NY Judge Allows Charter School Funding Case to Proceed to Trial

in New York, New York Litigation, NEWS FROM THE ACCESS NETWORK

New York State Supreme Court Justice Donna M. Siwek last week denied the state’s motion to dismiss a suit filed by charter school parents in Buffalo and Rochester who claim that the state’s failure to provide facilities funding for their schools denies them the opportunity for a sound basic education and the equal protection of the laws. In her decision in Brown v. State of New York, Justice Siwek held that the plaintiffs  have standing and although they are entities created by the state, their schools have legal capacity to sue the state.

The complaint alleges that statewide New York State provides charter schools 25% less funding than other public schools and that this disparity is even greater in Western New York. The lack of a reliable source of public funding for the physical infrastructure of charter schools means, according to the plaintiffs,  that many charter schools lack facilities that are essential in affording students a sound basic education, “like sufficient classrooms, gymnasiums, libraries, science labs, computer labs, cafeterias, common rooms, employee offices, and athletic fields.”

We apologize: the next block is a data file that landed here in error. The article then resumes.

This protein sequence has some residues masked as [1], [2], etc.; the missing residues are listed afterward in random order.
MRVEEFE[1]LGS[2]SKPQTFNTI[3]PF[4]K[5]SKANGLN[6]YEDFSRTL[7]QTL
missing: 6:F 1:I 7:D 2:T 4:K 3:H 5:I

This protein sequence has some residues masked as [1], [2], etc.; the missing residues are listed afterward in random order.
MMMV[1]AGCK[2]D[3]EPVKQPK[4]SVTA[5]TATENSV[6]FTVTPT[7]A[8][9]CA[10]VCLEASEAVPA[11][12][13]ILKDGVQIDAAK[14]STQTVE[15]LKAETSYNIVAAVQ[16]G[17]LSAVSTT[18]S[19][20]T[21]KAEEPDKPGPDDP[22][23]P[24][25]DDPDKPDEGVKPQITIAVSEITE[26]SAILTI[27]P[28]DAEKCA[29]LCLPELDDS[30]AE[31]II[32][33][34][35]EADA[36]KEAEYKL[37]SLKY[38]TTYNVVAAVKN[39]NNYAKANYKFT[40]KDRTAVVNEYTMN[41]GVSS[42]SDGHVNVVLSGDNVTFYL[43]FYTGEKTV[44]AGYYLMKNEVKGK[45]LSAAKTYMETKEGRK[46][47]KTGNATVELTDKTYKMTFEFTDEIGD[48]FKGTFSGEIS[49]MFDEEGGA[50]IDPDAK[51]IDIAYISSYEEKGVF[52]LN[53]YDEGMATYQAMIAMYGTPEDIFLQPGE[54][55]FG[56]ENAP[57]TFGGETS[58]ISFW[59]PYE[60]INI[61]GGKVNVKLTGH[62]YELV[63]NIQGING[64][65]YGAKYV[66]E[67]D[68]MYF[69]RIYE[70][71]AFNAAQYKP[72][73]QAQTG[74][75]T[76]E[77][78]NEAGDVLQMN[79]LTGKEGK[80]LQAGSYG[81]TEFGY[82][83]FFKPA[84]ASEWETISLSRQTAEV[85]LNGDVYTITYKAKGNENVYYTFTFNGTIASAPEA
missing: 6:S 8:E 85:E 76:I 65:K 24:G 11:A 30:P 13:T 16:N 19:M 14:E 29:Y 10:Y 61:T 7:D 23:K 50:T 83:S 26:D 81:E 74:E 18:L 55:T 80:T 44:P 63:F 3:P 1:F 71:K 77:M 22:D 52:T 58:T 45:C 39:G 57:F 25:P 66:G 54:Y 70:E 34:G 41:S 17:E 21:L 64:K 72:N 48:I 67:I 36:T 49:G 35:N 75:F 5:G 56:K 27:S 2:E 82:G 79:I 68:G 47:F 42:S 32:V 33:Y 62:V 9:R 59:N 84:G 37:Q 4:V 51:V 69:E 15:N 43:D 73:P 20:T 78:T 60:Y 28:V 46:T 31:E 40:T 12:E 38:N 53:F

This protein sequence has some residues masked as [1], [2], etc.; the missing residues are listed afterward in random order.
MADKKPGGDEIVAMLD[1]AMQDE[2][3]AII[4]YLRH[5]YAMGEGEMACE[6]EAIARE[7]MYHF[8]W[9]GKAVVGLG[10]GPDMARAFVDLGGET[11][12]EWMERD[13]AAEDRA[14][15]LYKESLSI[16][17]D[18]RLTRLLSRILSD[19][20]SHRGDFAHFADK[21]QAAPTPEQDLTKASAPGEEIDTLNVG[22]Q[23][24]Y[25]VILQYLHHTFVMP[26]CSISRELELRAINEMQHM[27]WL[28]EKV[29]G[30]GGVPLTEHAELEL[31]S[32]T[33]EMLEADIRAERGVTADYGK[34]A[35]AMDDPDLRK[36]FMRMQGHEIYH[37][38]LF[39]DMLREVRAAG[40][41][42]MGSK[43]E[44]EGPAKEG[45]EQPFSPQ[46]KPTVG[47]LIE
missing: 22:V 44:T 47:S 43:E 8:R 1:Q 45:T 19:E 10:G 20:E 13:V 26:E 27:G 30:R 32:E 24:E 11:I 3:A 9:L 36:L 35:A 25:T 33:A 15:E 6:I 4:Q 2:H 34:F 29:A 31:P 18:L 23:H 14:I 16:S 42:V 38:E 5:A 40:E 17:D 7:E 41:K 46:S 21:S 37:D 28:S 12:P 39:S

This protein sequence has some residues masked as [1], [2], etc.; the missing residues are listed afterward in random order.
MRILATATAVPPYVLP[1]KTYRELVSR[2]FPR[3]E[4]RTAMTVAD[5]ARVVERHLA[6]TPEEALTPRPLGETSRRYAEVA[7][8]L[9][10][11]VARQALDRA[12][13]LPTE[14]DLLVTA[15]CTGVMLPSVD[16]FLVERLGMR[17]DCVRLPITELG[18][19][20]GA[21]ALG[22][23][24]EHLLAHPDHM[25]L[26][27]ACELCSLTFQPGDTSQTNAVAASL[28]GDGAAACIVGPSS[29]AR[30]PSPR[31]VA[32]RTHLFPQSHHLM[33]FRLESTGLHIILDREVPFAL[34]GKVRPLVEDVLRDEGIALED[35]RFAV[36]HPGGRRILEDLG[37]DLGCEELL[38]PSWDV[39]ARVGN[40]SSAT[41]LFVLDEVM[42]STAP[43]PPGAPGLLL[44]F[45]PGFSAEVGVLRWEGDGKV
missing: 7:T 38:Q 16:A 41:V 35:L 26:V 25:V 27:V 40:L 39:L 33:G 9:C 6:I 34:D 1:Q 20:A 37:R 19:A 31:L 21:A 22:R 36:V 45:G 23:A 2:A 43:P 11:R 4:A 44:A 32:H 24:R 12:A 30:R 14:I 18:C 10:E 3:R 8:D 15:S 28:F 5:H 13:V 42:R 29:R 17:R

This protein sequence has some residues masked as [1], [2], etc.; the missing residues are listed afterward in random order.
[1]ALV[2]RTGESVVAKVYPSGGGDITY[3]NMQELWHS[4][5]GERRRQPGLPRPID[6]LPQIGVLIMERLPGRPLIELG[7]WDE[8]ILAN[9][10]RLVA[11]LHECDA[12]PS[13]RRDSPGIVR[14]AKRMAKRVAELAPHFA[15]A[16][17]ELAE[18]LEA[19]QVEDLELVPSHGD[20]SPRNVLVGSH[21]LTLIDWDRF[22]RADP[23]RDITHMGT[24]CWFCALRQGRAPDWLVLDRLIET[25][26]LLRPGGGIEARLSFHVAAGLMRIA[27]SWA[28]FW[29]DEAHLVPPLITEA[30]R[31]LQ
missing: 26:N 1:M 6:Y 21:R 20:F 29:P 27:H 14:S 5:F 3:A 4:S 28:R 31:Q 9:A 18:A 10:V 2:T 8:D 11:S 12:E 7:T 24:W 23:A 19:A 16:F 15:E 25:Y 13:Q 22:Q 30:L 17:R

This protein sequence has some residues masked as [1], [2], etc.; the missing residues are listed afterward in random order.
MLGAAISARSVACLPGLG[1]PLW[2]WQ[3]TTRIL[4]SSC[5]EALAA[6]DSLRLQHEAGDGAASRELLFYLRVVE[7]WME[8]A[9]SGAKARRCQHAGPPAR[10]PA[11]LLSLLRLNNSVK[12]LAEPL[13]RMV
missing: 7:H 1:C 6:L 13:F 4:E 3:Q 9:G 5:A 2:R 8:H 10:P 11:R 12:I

They also claim that the lack of funding further hinders the ability of charter schools to “invest in new professional development initiatives and curriculum programs, both of which are needed to provide students with a sound basic education in light of the recently enacted Common Core assessment standards. Charters are forced to divert scarce dollars away from preparing students to meet the enhanced rigor of these new assessment standards, and the academic proficiency of charter school students suffers as a result.”

Plaintiffs also claim that the suit denies charter school students equal protection of the laws, especially since the legislature last year enacted a statute that does provide for facilities funding for charter schools in New York City. They also contend that this funding system has a disproportionate impact on minority students.

According to the national school boards association, this is the first case challenging alleged unequal funding for charter schools that has been allowed to proceed to trial; similar claims have been rejected by courts in  North Carolina, New Jersey, Arizona and Texas.

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